> My family lived in Kolonia Senkow Kuropatniki (Tarnopol province) and were deported on Feb 10 1940 to a 'settlement' in Krasnoyarsk, I don't know where the exact location is, but it was a place called Zimovaya Teya, on the Teya River. (and I don't think I spelled the name of this correctly!)
        > My family left on rafts when there was the amnesty, and my father and his brothers made it to Pahlevi.
        > When I found out about my family's deportation I realised that this is what i needed to write my next book on (just to let you know - I am a novelist not a historian, so I am trying to write novel based on the historical experiences of my family)
        > I have been feverishly researching - particularly over the past few months. I would definately like to share what I have found and look forward to hearing other people's stories. In particular, I have found some documents from the Hoover Institution most recently which have been very useful, and I am now beginning to look at passenger lists and so forth.
        > I look forward to being a part of this group very much.
        > Caroline (Karolinka)
        >
        >
      • karolinkamichalczyszyn
        Hello Romauld, the information I have is rather sketchy - but I will do my best! My family were farmers in Kolonia Senkow (near Brezezany) and my grandfather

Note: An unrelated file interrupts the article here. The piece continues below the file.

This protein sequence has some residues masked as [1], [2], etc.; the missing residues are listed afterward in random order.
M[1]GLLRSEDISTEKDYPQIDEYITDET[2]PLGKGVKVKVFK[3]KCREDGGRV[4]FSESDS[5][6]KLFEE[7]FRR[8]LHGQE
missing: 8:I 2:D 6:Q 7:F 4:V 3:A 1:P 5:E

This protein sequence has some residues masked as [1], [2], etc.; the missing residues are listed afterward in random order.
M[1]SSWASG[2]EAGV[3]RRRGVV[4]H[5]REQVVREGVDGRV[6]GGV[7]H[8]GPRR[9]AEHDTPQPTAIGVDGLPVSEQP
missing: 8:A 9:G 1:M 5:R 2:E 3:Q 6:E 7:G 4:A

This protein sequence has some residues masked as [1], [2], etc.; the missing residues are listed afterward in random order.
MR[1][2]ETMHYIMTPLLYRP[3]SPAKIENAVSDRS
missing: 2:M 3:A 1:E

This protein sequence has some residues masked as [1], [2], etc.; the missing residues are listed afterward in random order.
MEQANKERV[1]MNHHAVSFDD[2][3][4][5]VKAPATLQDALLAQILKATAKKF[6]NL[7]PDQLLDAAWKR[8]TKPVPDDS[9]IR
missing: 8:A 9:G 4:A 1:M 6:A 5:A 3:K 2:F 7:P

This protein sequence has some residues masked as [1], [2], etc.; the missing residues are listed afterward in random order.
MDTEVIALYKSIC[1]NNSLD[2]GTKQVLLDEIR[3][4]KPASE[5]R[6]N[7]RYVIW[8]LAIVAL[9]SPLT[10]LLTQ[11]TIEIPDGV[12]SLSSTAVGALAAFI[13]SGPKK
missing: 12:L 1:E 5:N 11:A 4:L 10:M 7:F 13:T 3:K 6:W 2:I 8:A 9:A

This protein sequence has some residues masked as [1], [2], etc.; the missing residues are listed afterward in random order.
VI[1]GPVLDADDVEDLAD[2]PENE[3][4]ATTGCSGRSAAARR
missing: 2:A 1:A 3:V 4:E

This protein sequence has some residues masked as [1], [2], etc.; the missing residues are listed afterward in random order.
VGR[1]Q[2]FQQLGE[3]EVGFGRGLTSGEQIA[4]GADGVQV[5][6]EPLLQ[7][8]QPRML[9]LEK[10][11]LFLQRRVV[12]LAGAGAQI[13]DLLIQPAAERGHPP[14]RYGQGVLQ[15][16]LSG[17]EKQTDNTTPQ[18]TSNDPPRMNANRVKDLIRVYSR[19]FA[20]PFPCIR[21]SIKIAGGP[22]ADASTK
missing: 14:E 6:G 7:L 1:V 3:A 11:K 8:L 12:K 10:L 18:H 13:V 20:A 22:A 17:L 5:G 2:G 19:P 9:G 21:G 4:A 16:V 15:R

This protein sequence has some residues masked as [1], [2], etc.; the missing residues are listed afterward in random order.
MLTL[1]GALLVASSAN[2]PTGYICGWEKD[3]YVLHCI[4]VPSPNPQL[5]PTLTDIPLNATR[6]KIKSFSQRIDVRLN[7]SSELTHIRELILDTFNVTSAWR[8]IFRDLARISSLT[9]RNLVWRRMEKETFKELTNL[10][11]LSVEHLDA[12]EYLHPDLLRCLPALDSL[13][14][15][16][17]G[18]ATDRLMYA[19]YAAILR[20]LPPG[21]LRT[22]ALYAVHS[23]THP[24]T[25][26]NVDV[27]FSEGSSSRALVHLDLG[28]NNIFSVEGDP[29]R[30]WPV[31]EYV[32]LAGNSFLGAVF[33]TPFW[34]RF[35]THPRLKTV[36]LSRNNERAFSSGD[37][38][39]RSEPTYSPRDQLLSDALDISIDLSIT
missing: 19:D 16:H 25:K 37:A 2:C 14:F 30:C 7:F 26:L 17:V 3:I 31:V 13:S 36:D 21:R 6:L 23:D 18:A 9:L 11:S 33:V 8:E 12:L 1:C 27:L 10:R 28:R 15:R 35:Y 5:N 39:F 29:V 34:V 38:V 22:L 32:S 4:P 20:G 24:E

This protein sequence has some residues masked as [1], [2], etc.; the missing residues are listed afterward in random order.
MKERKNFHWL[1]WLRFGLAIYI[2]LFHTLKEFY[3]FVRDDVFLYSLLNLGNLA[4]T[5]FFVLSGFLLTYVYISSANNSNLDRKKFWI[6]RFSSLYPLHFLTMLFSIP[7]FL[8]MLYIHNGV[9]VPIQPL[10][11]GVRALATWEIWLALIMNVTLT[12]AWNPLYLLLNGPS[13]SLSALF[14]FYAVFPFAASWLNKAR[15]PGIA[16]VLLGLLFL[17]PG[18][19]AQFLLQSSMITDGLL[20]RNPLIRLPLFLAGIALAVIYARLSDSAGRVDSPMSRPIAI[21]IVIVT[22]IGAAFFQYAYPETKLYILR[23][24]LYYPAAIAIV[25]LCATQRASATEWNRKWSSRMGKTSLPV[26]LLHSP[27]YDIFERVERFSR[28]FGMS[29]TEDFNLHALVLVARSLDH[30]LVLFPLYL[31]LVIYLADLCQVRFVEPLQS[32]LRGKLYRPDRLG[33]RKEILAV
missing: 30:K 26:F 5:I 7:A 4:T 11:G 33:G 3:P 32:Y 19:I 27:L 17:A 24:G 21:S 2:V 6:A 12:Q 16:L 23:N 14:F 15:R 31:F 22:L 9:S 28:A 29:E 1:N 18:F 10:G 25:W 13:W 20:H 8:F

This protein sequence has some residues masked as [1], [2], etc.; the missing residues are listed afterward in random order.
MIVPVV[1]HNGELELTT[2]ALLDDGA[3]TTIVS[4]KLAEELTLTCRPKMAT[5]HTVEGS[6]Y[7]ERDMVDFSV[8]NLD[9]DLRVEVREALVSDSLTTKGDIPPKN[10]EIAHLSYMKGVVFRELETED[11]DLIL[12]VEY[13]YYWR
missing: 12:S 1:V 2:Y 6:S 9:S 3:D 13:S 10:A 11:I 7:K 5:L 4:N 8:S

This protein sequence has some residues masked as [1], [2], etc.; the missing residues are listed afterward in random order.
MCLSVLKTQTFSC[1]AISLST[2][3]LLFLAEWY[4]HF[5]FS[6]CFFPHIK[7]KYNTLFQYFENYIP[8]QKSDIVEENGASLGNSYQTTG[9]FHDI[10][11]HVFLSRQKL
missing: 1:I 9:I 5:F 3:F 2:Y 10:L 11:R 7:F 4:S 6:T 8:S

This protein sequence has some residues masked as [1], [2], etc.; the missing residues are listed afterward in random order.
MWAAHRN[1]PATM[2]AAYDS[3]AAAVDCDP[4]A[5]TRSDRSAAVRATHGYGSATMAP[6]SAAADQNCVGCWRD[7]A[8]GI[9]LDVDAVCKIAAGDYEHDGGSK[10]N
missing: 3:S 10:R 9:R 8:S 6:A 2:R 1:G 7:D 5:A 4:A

Message 3 of 5 , Aug 30, 2010
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          Hello Romauld,
          the information I have is rather sketchy - but I will do my best! My family were farmers in Kolonia Senkow (near Brezezany) and my grandfather was one of the post WWI army settlers. My father, Jan Michalczyszyn, was born in 1925 and was one of 9 children. My uncle Stanislaw is still alive and lives in New York State. As far as I can gather, on Feb 10, 1940, the NKVD broke through the door in the middle of the night, gave the family 30 minutes to pack, and then transported the family to the rairoad station. They were then taken in cattle wagons: Tarnopol to Volochysk, then to Vinnitsya, Kiev, Moscow, Nizhny Novogrod, Kazan, Novosibirsk, Krasnoyarsk. i think at this stage they wend on sleighs over the frozen Yenisey River: Podkamennaya Tunguska, following a tributary of the Yenisey, called the Velmo, until they reached the Teya river. At the point where these two rivers intersect is a place called Zimovaya Teya, which is where their settlement was. There was not nearly enough food. My uncle climbed the trees, knocked down pine cones, and roasted them so that they would pop open and he could extract the seeds inside for food.